Countdown to the HR Tech Conference: Getting the Most out the Expo

By Adam Robinson,
October 5, 2012

This is the final installment of the three part series about the 15th Annual HR Technology Conference taking place October 7th-10th at McCormick Place in Hireology’s hometown of Chicago. 

It’s hard to believe that we’re just a few days away from the HR Tech Conference! Now that you know how to get around Chicago and what to do during your free-time here, it’s time to create a game plan for the conference. Unless you’ve been honing your power-walking skills, it will be difficult to make it around to each of the 250 exhibitors. To ensure you get to all the booths you would like to see, review the list of exhibitors and plan your time accordingly. Don’t become overwhelmed and say “I don’t even know where to begin,” because we all know the best booth to start at is 1172 – take our word for it. 

The HR Tech Conference is a great place to network, but it’s also a great way to learn as much as you can about the industry. Hireology’s Product Development Director, Margot Baill, created a list of the six best questions to ask HR tech vendors.

Why was your product created?

Don’t just assume a product was created for one specific reason. Often times, the story behind it is surprising and can lend insight to why others may want to use it. 

What makes this tool different from its competitors?

Find out what makes the product or company unique by jumping straight to the point. Although the conference spans three days, it’s not enough time to chit-chat with each exhibitor. 

Do you offer a trial period?

You try on clothes before them, right? So why wouldn’t you see how a new product works for your company before committing to it? Testing a product before investing in it can save you time, stress and money. If the company doesn’t offer a trial period, that should raise a red flag warning you to conduct more research about the product before committing to anything.

What do your customers like the most about your product? What don’t they like?

Finding out why people like a product could help you make a more informed decision about whether or not you want to implement it into your business. The same holds true for aspects that users don’t like. Is it a great product that is not user friendly? If you’re good with technology then it may be worth purchasing.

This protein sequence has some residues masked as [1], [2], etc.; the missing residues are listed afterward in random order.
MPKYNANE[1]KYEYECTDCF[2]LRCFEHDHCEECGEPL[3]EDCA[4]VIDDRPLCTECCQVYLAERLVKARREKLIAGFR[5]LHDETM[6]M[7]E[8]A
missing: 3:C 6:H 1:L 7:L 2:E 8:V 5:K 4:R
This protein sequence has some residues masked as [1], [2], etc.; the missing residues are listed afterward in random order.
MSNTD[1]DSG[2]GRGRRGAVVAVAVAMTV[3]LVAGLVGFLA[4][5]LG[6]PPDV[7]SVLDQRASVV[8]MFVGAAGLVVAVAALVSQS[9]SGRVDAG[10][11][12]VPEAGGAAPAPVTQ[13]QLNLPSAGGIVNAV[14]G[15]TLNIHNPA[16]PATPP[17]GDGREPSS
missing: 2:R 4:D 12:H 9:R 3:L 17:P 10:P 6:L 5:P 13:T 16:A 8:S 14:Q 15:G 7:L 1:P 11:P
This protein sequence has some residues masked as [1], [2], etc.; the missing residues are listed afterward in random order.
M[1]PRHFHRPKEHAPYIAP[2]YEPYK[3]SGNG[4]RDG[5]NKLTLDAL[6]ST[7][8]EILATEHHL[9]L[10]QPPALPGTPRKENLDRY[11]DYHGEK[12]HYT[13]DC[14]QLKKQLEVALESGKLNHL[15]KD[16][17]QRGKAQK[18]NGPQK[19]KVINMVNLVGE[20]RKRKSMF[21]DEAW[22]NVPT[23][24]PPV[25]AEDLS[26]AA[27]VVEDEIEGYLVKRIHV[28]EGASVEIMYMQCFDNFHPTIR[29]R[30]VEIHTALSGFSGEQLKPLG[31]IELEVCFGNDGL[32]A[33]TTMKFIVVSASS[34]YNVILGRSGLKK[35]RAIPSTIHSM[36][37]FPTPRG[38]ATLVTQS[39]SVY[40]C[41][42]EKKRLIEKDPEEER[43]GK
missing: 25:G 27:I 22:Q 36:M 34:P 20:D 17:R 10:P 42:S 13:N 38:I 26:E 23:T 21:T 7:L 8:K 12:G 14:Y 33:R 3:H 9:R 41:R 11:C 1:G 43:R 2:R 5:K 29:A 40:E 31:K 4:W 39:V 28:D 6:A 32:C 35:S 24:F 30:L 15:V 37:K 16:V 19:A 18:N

How many years have you been coming to HR Tech?

Not only is this a good ice-breaker, but it gives you insight regarding how new (or established) the company is.

Do you have a partner program?

With over 250 companies exhibiting at the conference, chances are good you’ll be leaving with a large stack of business cards from other HR professionals you meet. Be sure to ask if these companies offer a monetary reward for referring people to their product. If you know a lot of industry professionals this can be a great opportunity. 

Keynote Speakers

Monday: Tom Koulopoulos – Rethinking the Cloud in Human Terms

Wednesday: Marcia Conner – How HR Can Drive the New Social Business 

Must Attend Sessions


Marsh Transforms Itself with Social Technology

The Rise of collaboration Tools in the Enterprise


Salesforce Recruits on Social Steroids

Social Recruiting 2.0: Avoiding the Shipwrecks


A CEO Perspective – Thoughts on Customers, HR and How CEOs Think About the World

Talent Management & Social 

Operation: HR Tech

We’re sure that you’ve been counting down the days, but just in case you forgot, here’s a reminder: Hireology is hosting a kickoff party alongside Dice and the Illinois Technology Association on Sunday, October 7th from 6:30 p.m. to 9:30 p.m. at The Underground. Start the week off right and stop by to mingle and sip on cocktails! 

See you Monday!

Want to be the hiring expect of the conference? Check out our guide on the most common interview mistakes and spread your new knowledge!

About the Author

Adam co-founded Hireology with the mission to help growing companies make better hiring decisions through data and better technology. Adam is passionate about entrepreneurship, donating time to a number of organizations that support the entrepreneurial cause. Adam completed his undergraduate study at the University of Illinois at Urbana-Champaign, and received his MBA from DePaul University in Chicago, IL.

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